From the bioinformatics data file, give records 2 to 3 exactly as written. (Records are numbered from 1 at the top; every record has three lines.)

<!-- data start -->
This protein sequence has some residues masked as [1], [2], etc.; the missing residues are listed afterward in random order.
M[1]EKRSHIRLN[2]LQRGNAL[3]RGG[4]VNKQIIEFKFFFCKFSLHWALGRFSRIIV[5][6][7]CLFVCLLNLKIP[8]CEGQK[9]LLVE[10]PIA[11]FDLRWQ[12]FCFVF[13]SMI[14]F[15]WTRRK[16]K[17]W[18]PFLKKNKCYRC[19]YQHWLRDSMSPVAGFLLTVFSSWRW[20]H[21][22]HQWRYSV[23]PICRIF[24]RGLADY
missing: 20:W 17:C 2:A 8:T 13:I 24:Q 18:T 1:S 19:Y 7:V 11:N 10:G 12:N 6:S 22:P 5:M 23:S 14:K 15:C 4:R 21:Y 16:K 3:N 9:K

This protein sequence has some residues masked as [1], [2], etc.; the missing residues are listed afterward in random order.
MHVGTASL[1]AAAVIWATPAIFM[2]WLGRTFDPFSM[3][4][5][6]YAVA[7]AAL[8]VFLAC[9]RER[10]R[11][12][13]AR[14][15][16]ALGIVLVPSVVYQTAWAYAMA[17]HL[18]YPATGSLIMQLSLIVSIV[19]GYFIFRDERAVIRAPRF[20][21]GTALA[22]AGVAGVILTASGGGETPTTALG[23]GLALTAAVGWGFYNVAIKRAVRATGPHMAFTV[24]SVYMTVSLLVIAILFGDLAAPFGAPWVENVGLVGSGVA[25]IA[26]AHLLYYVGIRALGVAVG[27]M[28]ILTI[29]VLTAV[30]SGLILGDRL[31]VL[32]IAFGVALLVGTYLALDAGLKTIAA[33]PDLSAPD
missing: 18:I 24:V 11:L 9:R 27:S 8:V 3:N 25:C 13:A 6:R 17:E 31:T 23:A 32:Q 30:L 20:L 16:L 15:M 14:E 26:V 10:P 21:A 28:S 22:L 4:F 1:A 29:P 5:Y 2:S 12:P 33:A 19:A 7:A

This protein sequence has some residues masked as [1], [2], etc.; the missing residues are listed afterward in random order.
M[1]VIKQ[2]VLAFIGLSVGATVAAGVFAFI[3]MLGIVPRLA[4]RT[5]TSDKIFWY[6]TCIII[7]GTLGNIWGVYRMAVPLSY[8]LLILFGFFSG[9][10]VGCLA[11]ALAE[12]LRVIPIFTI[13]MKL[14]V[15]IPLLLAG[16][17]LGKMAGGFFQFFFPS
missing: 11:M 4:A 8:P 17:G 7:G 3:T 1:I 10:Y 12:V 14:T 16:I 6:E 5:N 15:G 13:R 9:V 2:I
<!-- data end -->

This protein sequence has some residues masked as [1], [2], etc.; the missing residues are listed afterward in random order.
MHVGTASL[1]AAAVIWATPAIFM[2]WLGRTFDPFSM[3][4][5][6]YAVA[7]AAL[8]VFLAC[9]RER[10]R[11][12][13]AR[14][15][16]ALGIVLVPSVVYQTAWAYAMA[17]HL[18]YPATGSLIMQLSLIVSIV[19]GYFIFRDERAVIRAPRF[20][21]GTALA[22]AGVAGVILTASGGGETPTTALG[23]GLALTAAVGWGFYNVAIKRAVRATGPHMAFTV[24]SVYMTVSLLVIAILFGDLAAPFGAPWVENVGLVGSGVA[25]IA[26]AHLLYYVGIRALGVAVG[27]M[28]ILTI[29]VLTAV[30]SGLILGDRL[31]VL[32]IAFGVALLVGTYLALDAGLKTIAA[33]PDLSAPD
missing: 18:I 24:V 11:L 9:R 27:S 8:V 3:N 25:C 13:A 6:R 17:E 31:T 23:A 32:Q 30:L 20:L 16:L 15:M 14:E 26:V 10:P 21:A 28:S 22:L 4:F 1:A 29:P 5:Y 2:S 12:P 33:A 19:A 7:A

This protein sequence has some residues masked as [1], [2], etc.; the missing residues are listed afterward in random order.
M[1]VIKQ[2]VLAFIGLSVGATVAAGVFAFI[3]MLGIVPRLA[4]RT[5]TSDKIFWY[6]TCIII[7]GTLGNIWGVYRMAVPLSY[8]LLILFGFFSG[9][10]VGCLA[11]ALAE[12]LRVIPIFTI[13]MKL[14]V[15]IPLLLAG[16][17]LGKMAGGFFQFFFPS
missing: 11:M 4:A 8:P 17:G 7:G 3:T 1:I 10:Y 12:V 14:T 16:I 6:E 5:N 15:G 13:R 9:V 2:I